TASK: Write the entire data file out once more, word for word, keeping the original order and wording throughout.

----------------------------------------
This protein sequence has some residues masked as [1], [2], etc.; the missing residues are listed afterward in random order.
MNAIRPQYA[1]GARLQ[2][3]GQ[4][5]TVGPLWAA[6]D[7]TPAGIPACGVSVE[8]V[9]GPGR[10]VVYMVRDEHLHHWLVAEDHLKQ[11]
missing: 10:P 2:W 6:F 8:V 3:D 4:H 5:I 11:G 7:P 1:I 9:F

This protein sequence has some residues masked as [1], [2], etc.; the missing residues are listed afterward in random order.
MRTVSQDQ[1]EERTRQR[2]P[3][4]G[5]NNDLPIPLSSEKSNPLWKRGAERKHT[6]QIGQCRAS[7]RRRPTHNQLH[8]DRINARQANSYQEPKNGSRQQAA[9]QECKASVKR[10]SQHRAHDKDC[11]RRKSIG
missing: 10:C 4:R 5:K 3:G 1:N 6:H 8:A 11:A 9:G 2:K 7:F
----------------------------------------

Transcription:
This protein sequence has some residues masked as [1], [2], etc.; the missing residues are listed afterward in random order.
MNAIRPQYA[1]GARLQ[2][3]GQ[4][5]TVGPLWAA[6]D[7]TPAGIPACGVSVE[8]V[9]GPGR[10]VVYMVRDEHLHHWLVAEDHLKQ[11]
missing: 10:P 2:W 6:F 8:V 3:D 4:H 5:I 11:G 7:P 1:I 9:F

This protein sequence has some residues masked as [1], [2], etc.; the missing residues are listed afterward in random order.
MRTVSQDQ[1]EERTRQR[2]P[3][4]G[5]NNDLPIPLSSEKSNPLWKRGAERKHT[6]QIGQCRAS[7]RRRPTHNQLH[8]DRINARQANSYQEPKNGSRQQAA[9]QECKASVKR[10]SQHRAHDKDC[11]RRKSIG
missing: 10:C 4:R 5:K 3:G 1:N 6:H 8:A 11:A 9:G 2:K 7:F